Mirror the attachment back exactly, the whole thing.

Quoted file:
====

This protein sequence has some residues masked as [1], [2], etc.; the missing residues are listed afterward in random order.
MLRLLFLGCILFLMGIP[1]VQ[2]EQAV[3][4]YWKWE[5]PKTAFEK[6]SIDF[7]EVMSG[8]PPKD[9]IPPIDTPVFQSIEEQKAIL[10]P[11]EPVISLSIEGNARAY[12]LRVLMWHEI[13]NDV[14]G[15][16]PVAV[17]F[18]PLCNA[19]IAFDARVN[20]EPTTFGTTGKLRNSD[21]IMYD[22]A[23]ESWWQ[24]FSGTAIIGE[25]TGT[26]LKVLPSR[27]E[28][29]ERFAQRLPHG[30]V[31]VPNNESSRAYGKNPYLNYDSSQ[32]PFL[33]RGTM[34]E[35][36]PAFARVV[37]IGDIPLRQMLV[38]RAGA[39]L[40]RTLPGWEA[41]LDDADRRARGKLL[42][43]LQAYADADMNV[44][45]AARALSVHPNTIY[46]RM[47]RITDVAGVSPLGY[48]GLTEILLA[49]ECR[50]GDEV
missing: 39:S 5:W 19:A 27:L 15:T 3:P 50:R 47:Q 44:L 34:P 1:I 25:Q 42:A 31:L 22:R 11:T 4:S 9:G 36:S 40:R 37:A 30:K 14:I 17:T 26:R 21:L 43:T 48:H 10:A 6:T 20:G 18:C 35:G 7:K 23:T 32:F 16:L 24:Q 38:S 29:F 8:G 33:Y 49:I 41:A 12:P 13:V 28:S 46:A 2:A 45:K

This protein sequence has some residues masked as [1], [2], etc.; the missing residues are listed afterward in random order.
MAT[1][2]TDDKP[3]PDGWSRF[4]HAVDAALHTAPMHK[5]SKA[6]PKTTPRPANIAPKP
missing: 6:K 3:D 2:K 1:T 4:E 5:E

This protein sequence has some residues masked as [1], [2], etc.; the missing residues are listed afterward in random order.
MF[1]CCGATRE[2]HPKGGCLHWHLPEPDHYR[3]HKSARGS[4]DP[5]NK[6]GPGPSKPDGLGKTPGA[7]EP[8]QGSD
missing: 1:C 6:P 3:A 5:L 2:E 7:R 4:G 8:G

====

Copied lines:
This protein sequence has some residues masked as [1], [2], etc.; the missing residues are listed afterward in random order.
MLRLLFLGCILFLMGIP[1]VQ[2]EQAV[3][4]YWKWE[5]PKTAFEK[6]SIDF[7]EVMSG[8]PPKD[9]IPPIDTPVFQSIEEQKAIL[10]P[11]EPVISLSIEGNARAY[12]LRVLMWHEI[13]NDV[14]G[15][16]PVAV[17]F[18]PLCNA[19]IAFDARVN[20]EPTTFGTTGKLRNSD[21]IMYD[22]A[23]ESWWQ[24]FSGTAIIGE[25]TGT[26]LKVLPSR[27]E[28][29]ERFAQRLPHG[30]V[31]VPNNESSRAYGKNPYLNYDSSQ[32]PFL[33]RGTM[34]E[35][36]PAFARVV[37]IGDIPLRQMLV[38]RAGA[39]L[40]RTLPGWEA[41]LDDADRRARGKLL[42][43]LQAYADADMNV[44][45]AARALSVHPNTIY[46]RM[47]RITDVAGVSPLGY[48]GLTEILLA[49]ECR[50]GDEV
missing: 39:S 5:W 19:A 27:L 15:T 3:P 50:R 47:Q 44:L 34:P 1:I 25:Q 42:A 31:L 22:R 11:T 4:S 9:G 36:S 40:R 37:A 30:K 14:I 17:T 26:R 21:L 43:T 48:H 10:A 6:T 20:G 18:C 35:G 7:K 23:T 32:F 16:L 24:Q 38:S 29:F 8:G 33:Y 49:I 41:A 12:P 13:V 28:S 46:A 2:A 45:K

This protein sequence has some residues masked as [1], [2], etc.; the missing residues are listed afterward in random order.
MAT[1][2]TDDKP[3]PDGWSRF[4]HAVDAALHTAPMHK[5]SKA[6]PKTTPRPANIAPKP
missing: 6:K 3:D 2:K 1:T 4:E 5:E

This protein sequence has some residues masked as [1], [2], etc.; the missing residues are listed afterward in random order.
MF[1]CCGATRE[2]HPKGGCLHWHLPEPDHYR[3]HKSARGS[4]DP[5]NK[6]GPGPSKPDGLGKTPGA[7]EP[8]QGSD
missing: 1:C 6:P 3:A 5:L 2:E 7:R 4:G 8:G